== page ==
The COVID-19 pandemic has posed workforce challenges for essential hospitals as they struggle to combat staff burnout and boost employee morale. We spoke to Darrell K. Terry Sr., MHA, MPH, FACHE, president and CEO of association members Newark Beth Israel Medical Center and Children’s Hospital of New Jersey, in Newark, N.J., about his recruitment and retention strategies during this unprecedented time.

Darrell Terry

Darrell K. Terry Sr., MHA, MPH, FACHE, leads Newark Beth Israel Medical Center and Children’s Hospital of New Jersey, in Newark, N.J.

1. What, if any, hiring obstacles or challenges have you experienced during the COVID-19 pandemic?

In my opinion, the health care industry is special, and those who work in health care are uniquely called to serve. During the height of the pandemic, many within our industry reconnected with their unique calling and stepped up in heroic ways; however, there were also many who recoiled and found opportunities outside of health care. In fact, our industry is at the heart of “The Great Resignation” that is taking place across the country.

The pandemic also increased demand for nurses and respiratory therapists, and with that demand came significant opportunities for those professionals to provide travel or agency work at substantially higher pay rates. We saw many nurses and respiratory therapists take advantage of these opportunities and leave to deliver care in areas with the greatest need.

These employment shifts have a destabilizing effect on staffing at hospitals across the country, including Newark Beth Israel Medical Center, resulting in employee dissatisfaction and a lowering of morale, even as we increase compensation. We have yet to fully understand the impact these shifts will have on patient safety, quality, and patient satisfaction.

2. How have your efforts to recruit diverse candidates over the past year evolved as companies begin to address systemic racism in hiring practices?

At Newark Beth Israel Medical Center and Children’s Hospital of New Jersey, we have always focused on recruiting, developing, and retaining diverse talent that mirrors the makeup of the communities we serve. As more companies embrace and understand the value of a diverse workforce, more opportunities arise, and hiring diverse candidates has become more competitive.

3. When reviewing your organization’s internal recruiting strategies, what findings were most surprising to you?

Candidates have many options available to them, and we have adapted our selection process to match this new environment. In the past, we would schedule candidates for multiple interviews over the course of several days or even weeks before making an offer. In today’s market, we must move quickly from application to offer, sometimes within two to three days, to ensure success. It has become necessary to streamline our hiring process and introduce a virtual platform to be competitive in hiring talent. In addition, retention has become significantly more important from a cost and continuity perspective.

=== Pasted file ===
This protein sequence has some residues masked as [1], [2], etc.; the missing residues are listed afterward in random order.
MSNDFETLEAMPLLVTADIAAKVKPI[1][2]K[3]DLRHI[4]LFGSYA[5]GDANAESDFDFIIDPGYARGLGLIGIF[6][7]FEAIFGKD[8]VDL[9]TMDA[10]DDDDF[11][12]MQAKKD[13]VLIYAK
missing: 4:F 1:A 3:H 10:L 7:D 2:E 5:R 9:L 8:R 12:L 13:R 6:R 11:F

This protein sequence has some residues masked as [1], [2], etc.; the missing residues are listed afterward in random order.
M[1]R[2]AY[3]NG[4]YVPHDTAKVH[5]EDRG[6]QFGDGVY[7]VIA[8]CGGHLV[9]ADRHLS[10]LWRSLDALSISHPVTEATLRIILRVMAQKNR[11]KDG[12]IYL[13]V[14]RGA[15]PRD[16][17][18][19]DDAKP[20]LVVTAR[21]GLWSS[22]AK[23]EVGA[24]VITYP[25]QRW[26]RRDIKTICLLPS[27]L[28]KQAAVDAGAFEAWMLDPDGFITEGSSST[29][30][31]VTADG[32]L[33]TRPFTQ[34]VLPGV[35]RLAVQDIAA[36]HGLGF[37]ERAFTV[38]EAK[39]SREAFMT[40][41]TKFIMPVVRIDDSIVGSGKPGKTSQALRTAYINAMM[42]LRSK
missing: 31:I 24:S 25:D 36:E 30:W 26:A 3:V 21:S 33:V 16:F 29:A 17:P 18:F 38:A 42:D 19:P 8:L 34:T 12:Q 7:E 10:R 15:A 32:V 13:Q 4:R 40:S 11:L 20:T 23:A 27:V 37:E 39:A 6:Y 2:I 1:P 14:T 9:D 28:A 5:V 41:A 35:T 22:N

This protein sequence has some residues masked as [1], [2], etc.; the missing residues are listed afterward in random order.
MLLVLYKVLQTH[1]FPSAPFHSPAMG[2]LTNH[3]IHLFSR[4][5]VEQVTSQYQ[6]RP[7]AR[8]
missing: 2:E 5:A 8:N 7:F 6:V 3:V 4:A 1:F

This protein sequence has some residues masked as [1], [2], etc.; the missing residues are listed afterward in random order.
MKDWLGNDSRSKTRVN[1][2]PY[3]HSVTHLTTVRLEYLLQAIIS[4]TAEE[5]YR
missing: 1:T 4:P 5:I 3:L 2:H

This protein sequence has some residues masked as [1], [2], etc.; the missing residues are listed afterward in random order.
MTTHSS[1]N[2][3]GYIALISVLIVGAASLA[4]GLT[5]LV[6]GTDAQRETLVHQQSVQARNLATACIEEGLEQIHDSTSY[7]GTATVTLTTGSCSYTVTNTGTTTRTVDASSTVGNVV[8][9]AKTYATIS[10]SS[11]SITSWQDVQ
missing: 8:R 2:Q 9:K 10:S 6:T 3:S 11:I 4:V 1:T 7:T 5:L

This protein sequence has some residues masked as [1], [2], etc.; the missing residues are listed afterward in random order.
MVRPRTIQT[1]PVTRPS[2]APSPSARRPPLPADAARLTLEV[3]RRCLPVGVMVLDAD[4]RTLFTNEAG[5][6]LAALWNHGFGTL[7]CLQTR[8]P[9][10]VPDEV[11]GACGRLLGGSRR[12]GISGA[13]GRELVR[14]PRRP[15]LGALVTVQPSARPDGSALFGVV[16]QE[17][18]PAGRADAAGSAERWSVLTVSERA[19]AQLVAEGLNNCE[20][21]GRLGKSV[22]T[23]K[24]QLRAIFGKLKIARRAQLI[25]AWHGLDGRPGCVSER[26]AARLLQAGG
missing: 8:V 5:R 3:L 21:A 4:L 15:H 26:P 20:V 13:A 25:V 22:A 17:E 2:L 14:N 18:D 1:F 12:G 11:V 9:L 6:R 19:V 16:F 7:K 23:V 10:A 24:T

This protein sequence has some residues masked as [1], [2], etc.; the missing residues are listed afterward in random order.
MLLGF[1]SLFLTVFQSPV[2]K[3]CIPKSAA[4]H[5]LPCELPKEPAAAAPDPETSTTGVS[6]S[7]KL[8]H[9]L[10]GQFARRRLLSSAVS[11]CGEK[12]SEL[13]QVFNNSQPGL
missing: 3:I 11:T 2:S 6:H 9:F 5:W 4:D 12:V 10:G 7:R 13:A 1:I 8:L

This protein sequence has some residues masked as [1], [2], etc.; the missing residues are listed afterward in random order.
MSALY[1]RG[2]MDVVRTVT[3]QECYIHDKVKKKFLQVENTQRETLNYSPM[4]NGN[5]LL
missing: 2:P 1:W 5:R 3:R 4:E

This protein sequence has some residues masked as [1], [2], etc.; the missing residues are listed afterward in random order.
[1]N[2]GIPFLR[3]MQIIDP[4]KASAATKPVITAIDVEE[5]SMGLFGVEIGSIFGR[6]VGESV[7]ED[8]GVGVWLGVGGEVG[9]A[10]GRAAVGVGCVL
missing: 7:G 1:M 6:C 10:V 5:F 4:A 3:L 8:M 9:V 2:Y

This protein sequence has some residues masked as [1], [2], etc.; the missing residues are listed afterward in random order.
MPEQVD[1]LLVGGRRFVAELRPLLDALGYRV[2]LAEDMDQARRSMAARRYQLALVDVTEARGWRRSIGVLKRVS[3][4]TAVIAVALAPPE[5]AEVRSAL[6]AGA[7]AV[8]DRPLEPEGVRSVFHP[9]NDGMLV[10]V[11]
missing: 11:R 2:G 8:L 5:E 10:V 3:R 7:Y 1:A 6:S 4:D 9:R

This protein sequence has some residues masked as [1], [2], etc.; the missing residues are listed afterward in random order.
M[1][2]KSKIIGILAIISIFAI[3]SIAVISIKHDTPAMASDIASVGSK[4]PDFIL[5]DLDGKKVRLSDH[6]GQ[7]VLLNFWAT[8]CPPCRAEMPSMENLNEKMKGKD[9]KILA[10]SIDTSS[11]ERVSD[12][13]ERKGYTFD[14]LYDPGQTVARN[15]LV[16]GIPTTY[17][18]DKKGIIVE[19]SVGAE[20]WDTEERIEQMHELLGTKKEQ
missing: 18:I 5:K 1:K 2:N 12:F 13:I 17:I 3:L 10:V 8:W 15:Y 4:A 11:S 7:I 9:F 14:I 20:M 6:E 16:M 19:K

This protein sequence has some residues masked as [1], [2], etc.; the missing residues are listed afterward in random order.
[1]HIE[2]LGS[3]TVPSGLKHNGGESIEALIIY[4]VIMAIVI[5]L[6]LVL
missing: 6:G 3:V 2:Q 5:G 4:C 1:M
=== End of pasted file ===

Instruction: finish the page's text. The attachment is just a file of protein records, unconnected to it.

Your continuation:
4. What methods or strategies are your organizations using to retain talent?

At Newark Beth Israel Medical Center and Children’s Hospital of New Jersey, we focus on creating an environment that encourages employee engagement at all levels within the organization. Our leaders conduct regular rounds on all units and departments across the hospital, including patient-centered rounds. We also use online recognition platforms and award ceremonies to recognize the achievements of our staff. In addition, our annual employee engagement surveys help us gauge employee engagement and discover opportunities for improvement.

5. Can you elaborate on what efforts were most successful?

Recognition and visibility continue to be critical for the success of all retention efforts. Never underestimate the relationship between an employee and their direct supervisor. By creating and sustaining the right culture, employees will find it hard to leave — why would they want to?  Don’t we all want to work in the best place and with the best leaders? Also, it is critical, particularly in health care, to reconnect staff with our mission and with their unique calling to serve.

6. What advice would you offer employers to help them stand out in the time of “The Great Resignation”?

Show up, be visible, and engage with your talent. Nothing we do can be done without our employees. They are the most critical component to ensuring we deliver safe, high-quality patient care and an excellent experience to everyone who walks through our doors. When we fail to prioritize our employees and fail to engage them, they will leave. We have found during this “Great Resignation” that employees are more empowered than ever before to leave their current employer in search of an opportunity with a more compelling value proposition.

To post a job or gain recruitment resources for your hospital, visit America’s Essential Hospitals Career Finder.